Women strip down to send striking message for swimsuit season

Putting on a bathing suit each summer can feel intimidating to say the least. TODAY Style asked nine women of all shapes, sizes and walks of life to look in the mirror while wearing a swimsuit and talk candidly about what they see in their reflections — both physically and emotionally.

The realization? That their biggest “flaws” or insecurities aren’t so different after all and, in fact, they’re all beautiful.

It was an emotional experience for all involved — from Katie Sturino, an outspoken body-positivity blogger, to Rachelle Chapman, who was paralyzed right before her wedding, and even “The Bachelor’s” Lesley Murphy, who recently underwent a preventative double mastectomy after testing positive for the BRCA1 gene. While each of their stories are unique, they shared a day of honesty, inspiration and self-love.

Women strip down to embrace their beauty ahead of swimsuit season

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Women strip down to embrace their beauty ahead of swimsuit season

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5:31

“I walked into this big space and was asked to stand in front of a mirror; that can be difficult for a lot of people, for a lot of reasons,” Sturino told TODAY. “And the things that you start to see when you’re staring into a mirror are really interesting.”

The day was particularly moving for Chapman, the 31-year-old who was left paralyzed from the chest down after being playfully pushed into a pool during her bachelorette party in 2010.

“After the accident, my confidence plummeted. I thought that I wasn’t going to be beautiful anymore, that no one was going to find me attractive so it’s really affected my body image. I felt like I wasn’t going to be good enough to be seen in a bathing suit or the clothes that I like.”

Though it may have been tough at first, Chapman’s slowly regained confidence.

“I still like to dress up. I still like to feel beautiful and do my hair and wear cute clothes. That makes me feel really good. Not for other people, but for me.”

For Murphy, it’s been a different kind of acceptance — just five weeks ago, the 29-year-old went under the knife after testing positive for the same gene that gave her mom breast cancer.

So she took matters into her own hands and had a double mastectomy.

“Somebody on social media actually said, ‘Why are we celebrating a woman who got an elective surgery out of fear and who mutilated her body?’ And I’ve never read something that could be more wrong. First of all, nobody mutilated by body … I actually think my scars are sexy and they will fade with time.”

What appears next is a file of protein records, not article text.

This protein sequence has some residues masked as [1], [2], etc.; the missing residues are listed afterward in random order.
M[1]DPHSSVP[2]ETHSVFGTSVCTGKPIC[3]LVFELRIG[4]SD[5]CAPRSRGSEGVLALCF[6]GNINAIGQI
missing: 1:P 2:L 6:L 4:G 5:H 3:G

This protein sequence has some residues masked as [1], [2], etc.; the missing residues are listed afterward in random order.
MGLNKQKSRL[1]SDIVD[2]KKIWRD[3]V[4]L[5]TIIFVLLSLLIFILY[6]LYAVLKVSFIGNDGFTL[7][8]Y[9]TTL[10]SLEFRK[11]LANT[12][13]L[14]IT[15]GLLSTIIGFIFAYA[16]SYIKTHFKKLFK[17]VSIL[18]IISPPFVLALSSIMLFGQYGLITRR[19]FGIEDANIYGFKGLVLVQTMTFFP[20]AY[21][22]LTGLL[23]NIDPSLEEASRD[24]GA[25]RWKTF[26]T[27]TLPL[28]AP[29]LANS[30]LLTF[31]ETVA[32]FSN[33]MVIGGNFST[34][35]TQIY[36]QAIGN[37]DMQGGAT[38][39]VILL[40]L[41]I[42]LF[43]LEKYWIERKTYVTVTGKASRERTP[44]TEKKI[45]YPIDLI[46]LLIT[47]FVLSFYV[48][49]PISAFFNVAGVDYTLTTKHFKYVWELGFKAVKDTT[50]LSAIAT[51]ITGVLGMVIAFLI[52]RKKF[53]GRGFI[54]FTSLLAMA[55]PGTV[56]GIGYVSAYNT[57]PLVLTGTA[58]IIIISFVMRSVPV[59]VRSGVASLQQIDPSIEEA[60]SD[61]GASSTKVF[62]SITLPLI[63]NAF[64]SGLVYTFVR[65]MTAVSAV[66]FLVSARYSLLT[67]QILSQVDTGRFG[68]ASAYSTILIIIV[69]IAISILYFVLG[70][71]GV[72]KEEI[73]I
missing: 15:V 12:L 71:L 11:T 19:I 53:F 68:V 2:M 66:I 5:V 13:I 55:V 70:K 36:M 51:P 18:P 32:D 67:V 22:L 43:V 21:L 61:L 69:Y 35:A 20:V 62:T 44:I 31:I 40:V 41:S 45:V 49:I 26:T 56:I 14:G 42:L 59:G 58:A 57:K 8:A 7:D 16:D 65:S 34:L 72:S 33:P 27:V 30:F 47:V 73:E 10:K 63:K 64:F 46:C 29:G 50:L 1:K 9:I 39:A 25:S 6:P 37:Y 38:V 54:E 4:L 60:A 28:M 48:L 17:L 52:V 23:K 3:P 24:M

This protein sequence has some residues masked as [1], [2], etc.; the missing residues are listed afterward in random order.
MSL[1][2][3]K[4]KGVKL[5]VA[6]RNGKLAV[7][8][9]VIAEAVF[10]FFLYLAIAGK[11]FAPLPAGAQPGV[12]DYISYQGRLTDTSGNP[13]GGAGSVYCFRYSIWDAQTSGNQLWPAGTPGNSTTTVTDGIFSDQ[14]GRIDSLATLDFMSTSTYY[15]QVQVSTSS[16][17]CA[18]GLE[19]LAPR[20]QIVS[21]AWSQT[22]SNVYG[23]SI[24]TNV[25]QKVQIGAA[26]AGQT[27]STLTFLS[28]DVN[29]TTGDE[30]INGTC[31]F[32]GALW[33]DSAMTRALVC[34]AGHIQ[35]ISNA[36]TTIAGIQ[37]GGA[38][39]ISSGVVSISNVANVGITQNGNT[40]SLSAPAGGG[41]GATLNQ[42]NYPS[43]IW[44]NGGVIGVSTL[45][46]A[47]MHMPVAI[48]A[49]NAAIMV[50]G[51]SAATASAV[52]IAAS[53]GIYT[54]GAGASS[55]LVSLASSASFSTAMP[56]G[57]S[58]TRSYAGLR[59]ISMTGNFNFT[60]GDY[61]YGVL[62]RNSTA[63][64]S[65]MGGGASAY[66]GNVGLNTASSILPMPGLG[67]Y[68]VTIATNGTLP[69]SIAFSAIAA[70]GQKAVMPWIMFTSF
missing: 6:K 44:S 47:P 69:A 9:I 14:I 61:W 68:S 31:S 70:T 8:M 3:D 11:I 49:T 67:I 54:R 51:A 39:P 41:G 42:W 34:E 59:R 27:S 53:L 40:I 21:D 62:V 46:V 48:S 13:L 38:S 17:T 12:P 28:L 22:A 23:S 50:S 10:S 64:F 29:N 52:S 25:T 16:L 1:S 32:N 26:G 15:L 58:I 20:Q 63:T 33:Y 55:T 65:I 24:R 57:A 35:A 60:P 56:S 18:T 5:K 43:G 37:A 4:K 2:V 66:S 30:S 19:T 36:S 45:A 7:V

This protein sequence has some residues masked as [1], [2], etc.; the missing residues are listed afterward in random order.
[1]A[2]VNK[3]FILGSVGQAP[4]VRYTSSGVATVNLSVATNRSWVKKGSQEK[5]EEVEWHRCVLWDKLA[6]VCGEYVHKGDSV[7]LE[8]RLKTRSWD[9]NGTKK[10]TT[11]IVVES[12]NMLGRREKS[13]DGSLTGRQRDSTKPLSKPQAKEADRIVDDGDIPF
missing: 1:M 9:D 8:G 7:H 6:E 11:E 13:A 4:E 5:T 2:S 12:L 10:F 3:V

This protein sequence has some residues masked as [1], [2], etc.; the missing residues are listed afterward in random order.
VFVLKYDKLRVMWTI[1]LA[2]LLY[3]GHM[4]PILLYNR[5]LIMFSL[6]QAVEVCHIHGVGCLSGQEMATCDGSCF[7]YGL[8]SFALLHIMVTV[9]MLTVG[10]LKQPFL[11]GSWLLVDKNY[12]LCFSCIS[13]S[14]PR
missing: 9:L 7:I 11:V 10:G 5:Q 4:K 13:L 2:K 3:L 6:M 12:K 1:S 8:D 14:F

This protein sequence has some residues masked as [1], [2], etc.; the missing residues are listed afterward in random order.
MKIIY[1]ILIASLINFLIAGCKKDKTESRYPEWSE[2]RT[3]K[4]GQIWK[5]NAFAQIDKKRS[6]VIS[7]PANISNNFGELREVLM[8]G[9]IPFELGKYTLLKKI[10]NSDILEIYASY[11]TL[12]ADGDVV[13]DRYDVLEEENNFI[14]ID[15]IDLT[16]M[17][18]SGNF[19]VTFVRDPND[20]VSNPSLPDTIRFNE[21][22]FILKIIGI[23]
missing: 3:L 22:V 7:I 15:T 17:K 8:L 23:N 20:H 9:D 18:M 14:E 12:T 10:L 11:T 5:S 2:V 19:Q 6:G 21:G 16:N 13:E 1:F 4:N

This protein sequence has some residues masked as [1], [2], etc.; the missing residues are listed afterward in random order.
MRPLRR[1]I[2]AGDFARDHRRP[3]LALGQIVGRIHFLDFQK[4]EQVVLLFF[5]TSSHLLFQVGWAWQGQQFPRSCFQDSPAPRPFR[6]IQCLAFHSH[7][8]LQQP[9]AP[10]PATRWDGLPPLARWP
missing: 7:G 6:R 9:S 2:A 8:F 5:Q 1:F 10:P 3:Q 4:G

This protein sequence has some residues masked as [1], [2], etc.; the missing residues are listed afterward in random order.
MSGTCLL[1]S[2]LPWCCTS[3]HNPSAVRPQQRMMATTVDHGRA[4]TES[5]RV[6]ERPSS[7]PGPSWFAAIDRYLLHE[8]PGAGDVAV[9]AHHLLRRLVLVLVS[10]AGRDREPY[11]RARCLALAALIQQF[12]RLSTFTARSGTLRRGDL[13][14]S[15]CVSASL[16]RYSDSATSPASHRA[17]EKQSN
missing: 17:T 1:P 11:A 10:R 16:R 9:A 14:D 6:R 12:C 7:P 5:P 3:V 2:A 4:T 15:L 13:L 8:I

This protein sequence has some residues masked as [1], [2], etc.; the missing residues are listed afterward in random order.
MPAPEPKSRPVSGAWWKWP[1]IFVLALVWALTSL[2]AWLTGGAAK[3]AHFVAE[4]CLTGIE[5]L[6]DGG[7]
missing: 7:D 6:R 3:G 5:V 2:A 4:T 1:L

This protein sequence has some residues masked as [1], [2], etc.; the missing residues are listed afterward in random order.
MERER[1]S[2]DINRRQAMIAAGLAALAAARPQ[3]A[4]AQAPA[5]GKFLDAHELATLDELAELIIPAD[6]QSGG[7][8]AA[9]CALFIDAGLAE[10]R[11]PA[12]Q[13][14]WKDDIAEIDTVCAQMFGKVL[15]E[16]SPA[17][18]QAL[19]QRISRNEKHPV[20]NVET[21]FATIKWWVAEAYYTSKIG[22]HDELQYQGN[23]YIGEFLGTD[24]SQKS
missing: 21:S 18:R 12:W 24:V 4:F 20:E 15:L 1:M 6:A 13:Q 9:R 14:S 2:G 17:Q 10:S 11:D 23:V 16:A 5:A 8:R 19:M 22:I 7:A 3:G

Samantha Okazaki / TODAY

Women from all different walks of life found something they have in common: insecurities. Together, they helped each other overcome them.

In 2013, a survey conducted by Lands’ End revealed that 89 percent of women feel they’re most exposed while wearing a bathing suit. For 20 percent of those women, it’s worrisome and anxiety-inducing.

This was especially true for new mom Michelle Lindsay who experienced several changes to her body after giving birth.

“It’s amazing that you’re creating this life and afterward, you know, you have this beautiful child. But your body definitely changes, inside and out,” Lindsay told TODAY Style.

Samantha Okazaki / TODAY

“Don’t be so hard on yourself,” said Michelle Lindsay about moms judging their bodies after giving birth.

That realization has helped the 42-year-old spread positivity to others who may be struggling like she once did.

“For new moms whose bodies are changing, you can’t control everything. You are creating a human life. You can’t control what your body is going to do or how it’s going to react or how you’re even going to give birth, you know? Don’t be so hard on yourself.”

These are just some of the inspiring stories they shared — to hear them all, check out the video above.

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This story was originally published on March 30.

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